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How To Prepare A Room For A New Cat

November 18, 2012

Bringing home a new furry family member, or even a foster, can be a tremendously exciting time.

Photo courtesy plizzba

To make sure that your cat is as comfortable as possible when he comes home, you’ll want to set up a space where the cat will live while adjusting to your home or during its foster stay.

This space can be a bedroom, bathroom, office or spare room. Ideally it:

  • Is a separate room with a door
  • Is large enough for all of your cat’s essentials, without feeling cramped
  • Has been tidied or organized for your cat’s comfort
  • Is easy to clean – carpet, although warm and cozy, can be a pain if the cat has an accident
  • Doesn’t allow for too many hiding spots

If some of those features aren’t possible, don’t worry. There are a number of solutions for each.

For example, if the room doesn’t have a door, you may want to consider purchasing a baby gate. (This is only idea if your cat can’t jump over it, or if he can’t climb it.) Another idea, although less attractive looking, would be to purchase a wide wooden board that could be placed up against your door.

Carpet can also be problematic, especially for CH cats with litter box issues. However, my husband and I realized a good solution for this was to place a heavy painter’s tarp/linen on the floor. It protects the carpet from poopy feet, and it’s a cinch to clean.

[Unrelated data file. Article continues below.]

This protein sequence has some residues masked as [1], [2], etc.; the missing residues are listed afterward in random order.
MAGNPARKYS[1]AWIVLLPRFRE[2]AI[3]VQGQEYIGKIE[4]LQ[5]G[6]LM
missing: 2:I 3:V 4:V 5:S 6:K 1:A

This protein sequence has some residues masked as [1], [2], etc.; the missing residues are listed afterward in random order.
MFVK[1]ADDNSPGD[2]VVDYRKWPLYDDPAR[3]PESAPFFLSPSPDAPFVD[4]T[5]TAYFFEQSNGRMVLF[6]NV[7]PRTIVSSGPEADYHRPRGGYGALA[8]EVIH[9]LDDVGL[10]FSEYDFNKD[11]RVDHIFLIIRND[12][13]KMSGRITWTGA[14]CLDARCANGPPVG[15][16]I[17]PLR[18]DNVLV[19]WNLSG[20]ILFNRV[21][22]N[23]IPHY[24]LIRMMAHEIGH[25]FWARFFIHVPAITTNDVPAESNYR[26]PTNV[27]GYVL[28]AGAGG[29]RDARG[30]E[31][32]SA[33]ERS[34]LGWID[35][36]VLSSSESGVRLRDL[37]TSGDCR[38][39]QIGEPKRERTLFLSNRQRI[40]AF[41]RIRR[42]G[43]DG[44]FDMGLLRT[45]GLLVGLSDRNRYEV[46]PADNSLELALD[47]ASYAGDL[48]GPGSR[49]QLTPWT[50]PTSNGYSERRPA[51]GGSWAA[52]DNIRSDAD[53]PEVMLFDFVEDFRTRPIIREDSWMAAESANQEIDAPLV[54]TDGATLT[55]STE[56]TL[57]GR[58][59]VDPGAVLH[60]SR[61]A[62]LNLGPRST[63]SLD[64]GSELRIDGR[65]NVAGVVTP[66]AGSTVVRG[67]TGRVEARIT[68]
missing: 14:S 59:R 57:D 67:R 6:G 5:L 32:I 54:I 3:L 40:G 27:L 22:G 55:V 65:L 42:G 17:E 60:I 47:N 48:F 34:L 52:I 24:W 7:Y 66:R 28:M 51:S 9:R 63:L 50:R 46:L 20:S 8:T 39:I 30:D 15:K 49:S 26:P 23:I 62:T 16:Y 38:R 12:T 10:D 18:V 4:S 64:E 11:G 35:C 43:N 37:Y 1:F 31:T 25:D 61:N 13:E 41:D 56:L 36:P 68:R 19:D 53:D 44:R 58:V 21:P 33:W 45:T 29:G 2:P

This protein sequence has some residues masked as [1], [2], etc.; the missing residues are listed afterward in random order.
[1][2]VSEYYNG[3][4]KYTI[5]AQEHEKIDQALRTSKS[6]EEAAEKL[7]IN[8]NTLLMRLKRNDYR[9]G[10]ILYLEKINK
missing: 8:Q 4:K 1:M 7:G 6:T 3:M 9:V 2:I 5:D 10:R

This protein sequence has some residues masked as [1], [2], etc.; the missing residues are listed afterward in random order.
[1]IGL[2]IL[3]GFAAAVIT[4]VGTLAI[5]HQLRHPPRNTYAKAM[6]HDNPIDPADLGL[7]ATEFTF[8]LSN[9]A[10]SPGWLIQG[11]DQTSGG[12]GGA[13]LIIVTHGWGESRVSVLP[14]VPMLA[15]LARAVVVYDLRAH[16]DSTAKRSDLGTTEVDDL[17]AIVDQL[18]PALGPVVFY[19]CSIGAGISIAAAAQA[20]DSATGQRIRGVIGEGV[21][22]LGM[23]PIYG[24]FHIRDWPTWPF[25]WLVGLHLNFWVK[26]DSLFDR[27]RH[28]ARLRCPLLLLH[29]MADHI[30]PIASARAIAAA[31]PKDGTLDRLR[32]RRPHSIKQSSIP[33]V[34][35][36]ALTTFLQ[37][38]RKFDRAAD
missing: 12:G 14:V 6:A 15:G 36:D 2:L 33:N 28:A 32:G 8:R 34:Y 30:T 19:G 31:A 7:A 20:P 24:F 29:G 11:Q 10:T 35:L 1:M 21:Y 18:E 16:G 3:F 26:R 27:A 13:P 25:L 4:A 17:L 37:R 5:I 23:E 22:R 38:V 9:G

Once you’ve decided on the best room for your cat’s home base, you can clear it out, organize it, and cat-proof the room. No joke, at this point I’d recommend getting down on a cat’s level and taking a look at what your cat may be able to get into. Are there long window blind pulls hanging down? Is there an unstable table or object (like a guitar case) that your cat could knock over? Perhaps furniture is positioned in just the perfect way for your cat to somehow reach the top of a tall bookshelf.

Here are some other ways you can make a room safer.

After all of that is done, you can place all of the cat’s essentials in the room. Be mindful in their placement. For example, you may want to put your cat’s food station on one side of the space and their litter pan on the other.

Here’s a look at how my husband and I reorganized our spare room when we adopted Ellie. I wanted to make sure it would be ready for her by the time she came home, so I got everything arranged ahead of time.

Here’s what we started with:

And here’s the result:

It was a bit difficult to rearrange since we really don’t have too much space in our apartment. So I had to get creative with where a few things would go, but as you’ll see, there’s still a wall of stuff on the right.

Having that wall of stuff wasn’t ideal, but we really didn’t have an option. My ultimate plan was that if she managed to somehow wiggle into the wall of stuff, I’d simply cover it all with heavy blankets. That way she couldn’t get suck.

I also swapped out CG’s pan (lower left) for one that was kitten-sized. Needless to say, I also added a few (dozen) toys as well as a scratching post.

Have you prepared a room for a new family member or foster? How did it go? Please share your tips!

One Comment leave one →
  1. Jill permalink
    June 15, 2015 10:56 am

    Any ideas for closing off a corner of a room? We are picking him up today, and the from he will be in, has a desk with wires and all sorts of problems spots that I need to close off, any ideas?

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